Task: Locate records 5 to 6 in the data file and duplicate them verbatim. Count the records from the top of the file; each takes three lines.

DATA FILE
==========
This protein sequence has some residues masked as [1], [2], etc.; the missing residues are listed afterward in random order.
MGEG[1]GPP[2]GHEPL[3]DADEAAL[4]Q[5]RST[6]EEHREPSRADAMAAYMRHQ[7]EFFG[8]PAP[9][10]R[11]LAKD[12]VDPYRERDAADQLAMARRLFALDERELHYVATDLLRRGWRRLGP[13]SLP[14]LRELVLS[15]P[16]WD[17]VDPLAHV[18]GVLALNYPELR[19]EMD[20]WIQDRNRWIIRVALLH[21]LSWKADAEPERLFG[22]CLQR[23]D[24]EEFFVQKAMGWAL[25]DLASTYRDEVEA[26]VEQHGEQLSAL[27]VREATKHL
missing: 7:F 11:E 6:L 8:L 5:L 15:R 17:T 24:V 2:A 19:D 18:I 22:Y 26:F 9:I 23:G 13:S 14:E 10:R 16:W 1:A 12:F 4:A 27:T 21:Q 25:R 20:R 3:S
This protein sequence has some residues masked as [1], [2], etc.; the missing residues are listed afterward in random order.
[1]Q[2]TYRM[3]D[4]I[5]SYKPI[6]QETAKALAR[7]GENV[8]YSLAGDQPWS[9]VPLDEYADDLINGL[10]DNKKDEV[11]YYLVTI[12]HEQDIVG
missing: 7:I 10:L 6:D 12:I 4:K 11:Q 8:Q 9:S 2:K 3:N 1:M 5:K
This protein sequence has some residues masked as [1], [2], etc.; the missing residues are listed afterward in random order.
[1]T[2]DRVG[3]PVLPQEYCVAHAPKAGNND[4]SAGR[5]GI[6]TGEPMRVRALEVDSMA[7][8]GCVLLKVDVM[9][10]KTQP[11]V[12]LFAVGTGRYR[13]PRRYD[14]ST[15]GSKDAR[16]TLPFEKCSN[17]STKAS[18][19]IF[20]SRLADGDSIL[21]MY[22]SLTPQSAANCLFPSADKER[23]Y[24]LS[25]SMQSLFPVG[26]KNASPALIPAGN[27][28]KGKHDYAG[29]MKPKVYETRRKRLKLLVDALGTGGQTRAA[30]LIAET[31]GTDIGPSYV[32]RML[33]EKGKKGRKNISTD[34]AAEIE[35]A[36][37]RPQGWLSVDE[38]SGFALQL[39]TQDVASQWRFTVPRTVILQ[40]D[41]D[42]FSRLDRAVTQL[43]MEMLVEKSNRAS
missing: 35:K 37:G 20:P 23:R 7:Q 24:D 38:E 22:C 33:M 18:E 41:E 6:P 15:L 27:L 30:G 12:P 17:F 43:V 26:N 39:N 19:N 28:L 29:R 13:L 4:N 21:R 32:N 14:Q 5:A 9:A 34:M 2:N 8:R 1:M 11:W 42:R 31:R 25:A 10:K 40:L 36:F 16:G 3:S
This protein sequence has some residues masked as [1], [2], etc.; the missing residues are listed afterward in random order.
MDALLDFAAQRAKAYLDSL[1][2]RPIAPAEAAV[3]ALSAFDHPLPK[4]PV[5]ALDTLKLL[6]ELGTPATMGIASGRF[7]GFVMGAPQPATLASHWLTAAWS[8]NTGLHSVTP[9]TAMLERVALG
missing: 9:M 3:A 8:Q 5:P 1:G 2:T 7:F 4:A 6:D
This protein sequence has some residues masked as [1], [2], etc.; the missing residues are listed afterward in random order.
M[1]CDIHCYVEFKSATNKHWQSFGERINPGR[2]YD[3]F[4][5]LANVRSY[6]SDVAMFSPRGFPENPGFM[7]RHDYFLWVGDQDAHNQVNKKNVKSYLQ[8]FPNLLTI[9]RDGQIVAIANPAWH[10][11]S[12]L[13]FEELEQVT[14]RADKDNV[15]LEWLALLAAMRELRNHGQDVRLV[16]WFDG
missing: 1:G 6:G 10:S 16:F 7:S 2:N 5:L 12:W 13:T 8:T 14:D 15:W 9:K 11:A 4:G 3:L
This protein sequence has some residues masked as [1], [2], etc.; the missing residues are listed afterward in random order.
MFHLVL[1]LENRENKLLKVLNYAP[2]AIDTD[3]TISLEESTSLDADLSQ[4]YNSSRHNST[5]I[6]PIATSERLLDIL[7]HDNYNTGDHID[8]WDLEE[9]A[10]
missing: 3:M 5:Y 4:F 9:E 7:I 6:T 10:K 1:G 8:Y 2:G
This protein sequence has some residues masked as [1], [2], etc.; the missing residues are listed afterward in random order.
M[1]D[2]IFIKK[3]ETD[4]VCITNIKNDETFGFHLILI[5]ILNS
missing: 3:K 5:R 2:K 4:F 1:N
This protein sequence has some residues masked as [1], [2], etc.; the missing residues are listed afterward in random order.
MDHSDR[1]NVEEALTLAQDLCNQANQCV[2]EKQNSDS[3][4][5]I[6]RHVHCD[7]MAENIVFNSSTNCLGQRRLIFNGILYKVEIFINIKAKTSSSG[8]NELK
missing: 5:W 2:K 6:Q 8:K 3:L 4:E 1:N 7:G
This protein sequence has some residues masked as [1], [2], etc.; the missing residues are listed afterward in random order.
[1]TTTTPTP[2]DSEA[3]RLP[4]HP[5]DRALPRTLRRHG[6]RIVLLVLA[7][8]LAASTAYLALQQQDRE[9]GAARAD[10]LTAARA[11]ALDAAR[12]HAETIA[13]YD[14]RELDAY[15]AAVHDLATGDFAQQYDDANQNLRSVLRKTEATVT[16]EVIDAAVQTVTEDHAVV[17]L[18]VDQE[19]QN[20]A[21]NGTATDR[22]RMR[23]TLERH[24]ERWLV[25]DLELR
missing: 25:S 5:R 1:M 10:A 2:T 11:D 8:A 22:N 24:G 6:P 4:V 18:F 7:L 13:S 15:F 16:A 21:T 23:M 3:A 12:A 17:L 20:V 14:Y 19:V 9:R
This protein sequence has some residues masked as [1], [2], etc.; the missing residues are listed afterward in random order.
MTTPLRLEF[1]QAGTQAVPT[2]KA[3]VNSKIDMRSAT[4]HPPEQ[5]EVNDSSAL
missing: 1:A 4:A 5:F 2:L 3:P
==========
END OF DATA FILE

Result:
This protein sequence has some residues masked as [1], [2], etc.; the missing residues are listed afterward in random order.
M[1]CDIHCYVEFKSATNKHWQSFGERINPGR[2]YD[3]F[4][5]LANVRSY[6]SDVAMFSPRGFPENPGFM[7]RHDYFLWVGDQDAHNQVNKKNVKSYLQ[8]FPNLLTI[9]RDGQIVAIANPAWH[10][11]S[12]L[13]FEELEQVT[14]RADKDNV[15]LEWLALLAAMRELRNHGQDVRLV[16]WFDG
missing: 1:G 6:G 10:S 16:F 7:S 2:N 5:L 12:W 13:T 8:T 14:D 15:W 9:K 11:A 4:G 3:L
This protein sequence has some residues masked as [1], [2], etc.; the missing residues are listed afterward in random order.
MFHLVL[1]LENRENKLLKVLNYAP[2]AIDTD[3]TISLEESTSLDADLSQ[4]YNSSRHNST[5]I[6]PIATSERLLDIL[7]HDNYNTGDHID[8]WDLEE[9]A[10]
missing: 3:M 5:Y 4:F 9:E 7:I 6:T 10:K 1:G 8:Y 2:G